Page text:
Die Walkure | Theater Critic's Choice | Chicago Reader

Die Walkure 

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Wagner's epic retelling of the German saga Der Ring des Nibelungen gets more convoluted and psychologically complex with each installment. The prologue, Das Rheingold, which covers the theft of the Rhine maidens' gold and the curse put on the ring forged from it, sets the stage for tragic confrontations between gods, giants, dwarves, and humans. In part two, Die Walkure, incest, oedipal love, jealosy, and revenge move the plot along briskly; the ominous tone is established by thunder and lightning at the opening. Three main protagonists dominate the complicated proceedings: Siegmund, a mortal who tries to defy destiny by falling in love with his twin sister, Sieglinde, and provokes the wrath of his father, the god Wotan; Brunnhilde, a Valkyrie and Wotan's favorite goddess daughter, who angers her father when she acts all too human and aids the twins; and the tormented Big Daddy, Wotan himself, who, bound by honor and pride, slays the unhappy Siegmund and banishes the softened Brunnhilde from Valhalla. All this Sturm und Drang leaves a lot of loose ends--Sieglinde is left with pieces of Siegmund's potent sword and pregnant with his son; Brunnhilde is lulled into a long sleep from which the first man who finds. her shall wake her--but many of them are tied up in the third episode, Siegfried, another five hours of glorious, sensuous Wagnerian leitmotivs. Lyric Opera is mounting the entire Ring cycle over four seasons, starting last season with Das Rheingold, which was staged by veteran Met director August Everding (who got mixed reviews for his conservative, literal approach) and conducted by Zubin Mehta (faulted in some quarters for his erratic pacing). The same team collaborated on Die Walkure. At the very least, this production is a must-hear for its cast of top-notch Wagnerian singers. Siegfried Jerusalem, a rare heroic tenor, makes his Lyric debut as Siegmund; James Morris is Wotan; and Eva Marton ought to be perfect belting out Brunnhilde's trademark cry, "Ho-jo-to-ho," with its high Cs and Bs and trilled ending. Tuesday and next Saturday, November 27, 6:30 PM (plus seven more performances), Civic Opera House, 20 N. Wacker; 332-2244.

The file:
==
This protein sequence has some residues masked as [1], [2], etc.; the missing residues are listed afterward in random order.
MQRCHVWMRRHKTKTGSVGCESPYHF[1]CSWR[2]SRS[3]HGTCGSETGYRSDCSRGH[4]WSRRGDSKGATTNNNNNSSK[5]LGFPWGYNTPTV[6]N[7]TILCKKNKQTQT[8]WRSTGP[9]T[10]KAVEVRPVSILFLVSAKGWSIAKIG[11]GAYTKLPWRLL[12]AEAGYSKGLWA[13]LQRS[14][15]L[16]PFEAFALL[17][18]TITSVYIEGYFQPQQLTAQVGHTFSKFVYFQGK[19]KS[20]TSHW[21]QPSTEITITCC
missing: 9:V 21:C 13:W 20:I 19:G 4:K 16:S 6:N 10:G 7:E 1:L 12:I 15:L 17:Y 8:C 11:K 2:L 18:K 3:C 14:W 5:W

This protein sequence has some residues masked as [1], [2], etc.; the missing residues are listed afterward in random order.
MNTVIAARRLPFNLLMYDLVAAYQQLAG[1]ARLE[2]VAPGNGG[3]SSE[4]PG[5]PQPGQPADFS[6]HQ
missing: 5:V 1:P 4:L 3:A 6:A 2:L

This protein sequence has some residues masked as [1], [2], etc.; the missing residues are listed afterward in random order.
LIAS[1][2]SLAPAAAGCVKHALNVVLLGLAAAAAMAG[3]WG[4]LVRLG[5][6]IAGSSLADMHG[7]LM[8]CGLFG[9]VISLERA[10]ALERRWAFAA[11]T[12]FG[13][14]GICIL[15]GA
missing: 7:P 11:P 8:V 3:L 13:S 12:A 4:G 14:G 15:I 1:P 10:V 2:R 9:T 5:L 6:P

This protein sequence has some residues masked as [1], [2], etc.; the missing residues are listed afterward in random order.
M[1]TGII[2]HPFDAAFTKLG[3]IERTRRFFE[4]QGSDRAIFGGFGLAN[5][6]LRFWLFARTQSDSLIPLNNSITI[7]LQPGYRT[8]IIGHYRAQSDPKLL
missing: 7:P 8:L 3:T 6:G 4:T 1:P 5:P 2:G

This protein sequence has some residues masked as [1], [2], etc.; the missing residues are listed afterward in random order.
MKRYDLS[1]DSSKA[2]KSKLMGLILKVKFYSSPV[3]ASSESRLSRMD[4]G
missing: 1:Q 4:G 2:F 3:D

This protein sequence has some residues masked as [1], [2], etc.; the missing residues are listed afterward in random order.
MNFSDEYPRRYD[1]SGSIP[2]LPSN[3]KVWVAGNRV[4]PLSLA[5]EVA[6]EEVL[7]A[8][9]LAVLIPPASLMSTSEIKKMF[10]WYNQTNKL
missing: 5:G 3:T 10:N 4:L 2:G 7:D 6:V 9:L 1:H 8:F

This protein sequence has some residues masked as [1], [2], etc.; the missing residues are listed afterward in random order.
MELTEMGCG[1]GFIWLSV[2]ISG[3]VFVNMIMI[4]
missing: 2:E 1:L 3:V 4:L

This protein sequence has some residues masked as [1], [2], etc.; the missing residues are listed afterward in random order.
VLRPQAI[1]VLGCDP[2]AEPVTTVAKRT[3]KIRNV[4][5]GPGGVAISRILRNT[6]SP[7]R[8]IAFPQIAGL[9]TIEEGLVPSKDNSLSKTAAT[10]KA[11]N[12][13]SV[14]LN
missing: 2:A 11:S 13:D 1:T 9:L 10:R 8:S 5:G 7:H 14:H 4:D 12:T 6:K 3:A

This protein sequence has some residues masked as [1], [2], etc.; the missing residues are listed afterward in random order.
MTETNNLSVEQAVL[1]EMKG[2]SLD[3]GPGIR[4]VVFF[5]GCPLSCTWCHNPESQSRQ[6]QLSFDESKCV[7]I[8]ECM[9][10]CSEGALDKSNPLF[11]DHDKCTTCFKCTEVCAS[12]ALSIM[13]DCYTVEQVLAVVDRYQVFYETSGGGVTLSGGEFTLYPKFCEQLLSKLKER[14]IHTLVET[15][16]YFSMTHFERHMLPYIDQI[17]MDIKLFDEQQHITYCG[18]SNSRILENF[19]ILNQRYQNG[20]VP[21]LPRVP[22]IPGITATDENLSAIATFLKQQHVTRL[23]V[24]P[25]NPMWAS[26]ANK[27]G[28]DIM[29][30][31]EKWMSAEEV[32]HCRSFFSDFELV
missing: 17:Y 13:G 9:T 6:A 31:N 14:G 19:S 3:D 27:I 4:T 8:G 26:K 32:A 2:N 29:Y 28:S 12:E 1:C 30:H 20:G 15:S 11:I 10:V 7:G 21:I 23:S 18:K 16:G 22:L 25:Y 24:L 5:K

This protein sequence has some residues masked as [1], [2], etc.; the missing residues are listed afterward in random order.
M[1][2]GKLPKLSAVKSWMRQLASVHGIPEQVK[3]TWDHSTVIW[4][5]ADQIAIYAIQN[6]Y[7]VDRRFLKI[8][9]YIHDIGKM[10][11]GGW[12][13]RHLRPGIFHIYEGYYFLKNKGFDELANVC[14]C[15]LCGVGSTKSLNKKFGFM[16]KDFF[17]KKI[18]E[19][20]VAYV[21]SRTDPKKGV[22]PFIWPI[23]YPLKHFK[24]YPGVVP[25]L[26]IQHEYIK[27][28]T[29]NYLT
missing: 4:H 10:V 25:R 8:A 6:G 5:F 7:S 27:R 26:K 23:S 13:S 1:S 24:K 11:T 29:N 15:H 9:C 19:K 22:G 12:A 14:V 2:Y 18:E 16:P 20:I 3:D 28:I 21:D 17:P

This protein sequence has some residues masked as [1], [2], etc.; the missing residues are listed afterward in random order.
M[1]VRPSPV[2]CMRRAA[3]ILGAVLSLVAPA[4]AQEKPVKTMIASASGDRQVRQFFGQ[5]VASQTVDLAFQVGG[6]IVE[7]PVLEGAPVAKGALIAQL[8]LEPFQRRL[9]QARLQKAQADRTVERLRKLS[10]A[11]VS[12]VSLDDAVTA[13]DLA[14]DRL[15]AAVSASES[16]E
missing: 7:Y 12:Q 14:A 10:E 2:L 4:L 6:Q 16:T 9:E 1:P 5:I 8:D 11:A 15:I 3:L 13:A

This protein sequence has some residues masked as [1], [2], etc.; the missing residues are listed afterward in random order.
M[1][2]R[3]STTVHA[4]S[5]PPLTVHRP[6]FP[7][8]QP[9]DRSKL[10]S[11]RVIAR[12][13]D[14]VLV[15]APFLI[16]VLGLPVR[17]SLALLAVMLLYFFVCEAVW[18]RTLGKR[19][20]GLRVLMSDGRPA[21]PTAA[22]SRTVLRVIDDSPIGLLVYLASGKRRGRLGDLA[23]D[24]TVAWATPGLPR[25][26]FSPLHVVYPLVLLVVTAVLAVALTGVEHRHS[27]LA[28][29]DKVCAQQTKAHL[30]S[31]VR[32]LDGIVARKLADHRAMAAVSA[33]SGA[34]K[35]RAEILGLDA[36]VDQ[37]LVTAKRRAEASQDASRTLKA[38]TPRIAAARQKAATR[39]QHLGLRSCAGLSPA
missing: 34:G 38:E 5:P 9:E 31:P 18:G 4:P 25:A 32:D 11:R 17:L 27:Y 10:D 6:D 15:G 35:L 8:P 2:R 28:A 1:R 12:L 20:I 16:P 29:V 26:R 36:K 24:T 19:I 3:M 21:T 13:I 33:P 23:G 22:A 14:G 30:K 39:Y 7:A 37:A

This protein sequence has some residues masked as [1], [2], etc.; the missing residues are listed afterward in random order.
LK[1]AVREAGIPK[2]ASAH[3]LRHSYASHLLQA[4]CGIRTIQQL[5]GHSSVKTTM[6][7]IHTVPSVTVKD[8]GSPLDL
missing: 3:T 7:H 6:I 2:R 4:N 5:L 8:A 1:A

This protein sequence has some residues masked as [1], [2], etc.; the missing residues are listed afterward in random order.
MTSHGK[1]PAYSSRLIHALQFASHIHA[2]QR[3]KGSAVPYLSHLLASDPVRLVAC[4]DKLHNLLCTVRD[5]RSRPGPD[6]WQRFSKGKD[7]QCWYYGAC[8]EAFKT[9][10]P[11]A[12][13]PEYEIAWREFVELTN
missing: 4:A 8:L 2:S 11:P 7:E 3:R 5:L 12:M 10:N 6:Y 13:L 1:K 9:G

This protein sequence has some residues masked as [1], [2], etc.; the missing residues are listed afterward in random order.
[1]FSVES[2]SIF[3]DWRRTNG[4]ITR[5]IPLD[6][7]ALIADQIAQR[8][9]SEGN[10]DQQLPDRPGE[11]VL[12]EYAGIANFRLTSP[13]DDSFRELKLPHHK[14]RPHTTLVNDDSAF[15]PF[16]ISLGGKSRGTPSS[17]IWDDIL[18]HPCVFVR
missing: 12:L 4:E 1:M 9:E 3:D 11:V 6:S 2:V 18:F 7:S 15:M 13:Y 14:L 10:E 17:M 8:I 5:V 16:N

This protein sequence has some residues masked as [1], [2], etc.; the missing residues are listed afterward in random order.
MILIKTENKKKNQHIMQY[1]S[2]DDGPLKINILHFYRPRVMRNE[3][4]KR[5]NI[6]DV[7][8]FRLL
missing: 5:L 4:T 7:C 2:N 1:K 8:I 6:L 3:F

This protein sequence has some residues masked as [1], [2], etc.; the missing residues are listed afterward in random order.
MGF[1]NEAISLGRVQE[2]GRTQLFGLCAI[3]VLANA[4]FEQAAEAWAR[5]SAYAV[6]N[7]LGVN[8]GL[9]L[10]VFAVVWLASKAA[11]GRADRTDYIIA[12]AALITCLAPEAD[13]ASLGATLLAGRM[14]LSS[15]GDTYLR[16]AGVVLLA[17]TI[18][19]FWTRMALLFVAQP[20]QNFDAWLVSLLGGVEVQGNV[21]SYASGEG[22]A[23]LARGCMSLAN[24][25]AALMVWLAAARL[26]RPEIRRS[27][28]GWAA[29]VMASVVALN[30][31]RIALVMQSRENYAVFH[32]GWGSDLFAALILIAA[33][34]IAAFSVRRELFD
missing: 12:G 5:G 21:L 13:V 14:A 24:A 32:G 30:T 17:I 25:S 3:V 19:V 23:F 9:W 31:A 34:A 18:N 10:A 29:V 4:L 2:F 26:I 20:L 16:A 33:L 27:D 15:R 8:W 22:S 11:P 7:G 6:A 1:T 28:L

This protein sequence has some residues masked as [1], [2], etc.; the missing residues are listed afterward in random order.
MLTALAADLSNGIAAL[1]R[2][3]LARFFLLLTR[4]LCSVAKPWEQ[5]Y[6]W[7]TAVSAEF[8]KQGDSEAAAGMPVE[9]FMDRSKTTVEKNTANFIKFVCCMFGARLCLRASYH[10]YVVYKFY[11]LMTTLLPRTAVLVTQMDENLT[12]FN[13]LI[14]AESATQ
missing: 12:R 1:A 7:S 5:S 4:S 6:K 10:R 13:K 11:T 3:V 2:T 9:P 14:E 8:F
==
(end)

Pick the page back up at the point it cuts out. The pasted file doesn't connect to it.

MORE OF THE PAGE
Art accompanying story in printed newspaper (not available in this archive): photo/Christian Steiner.

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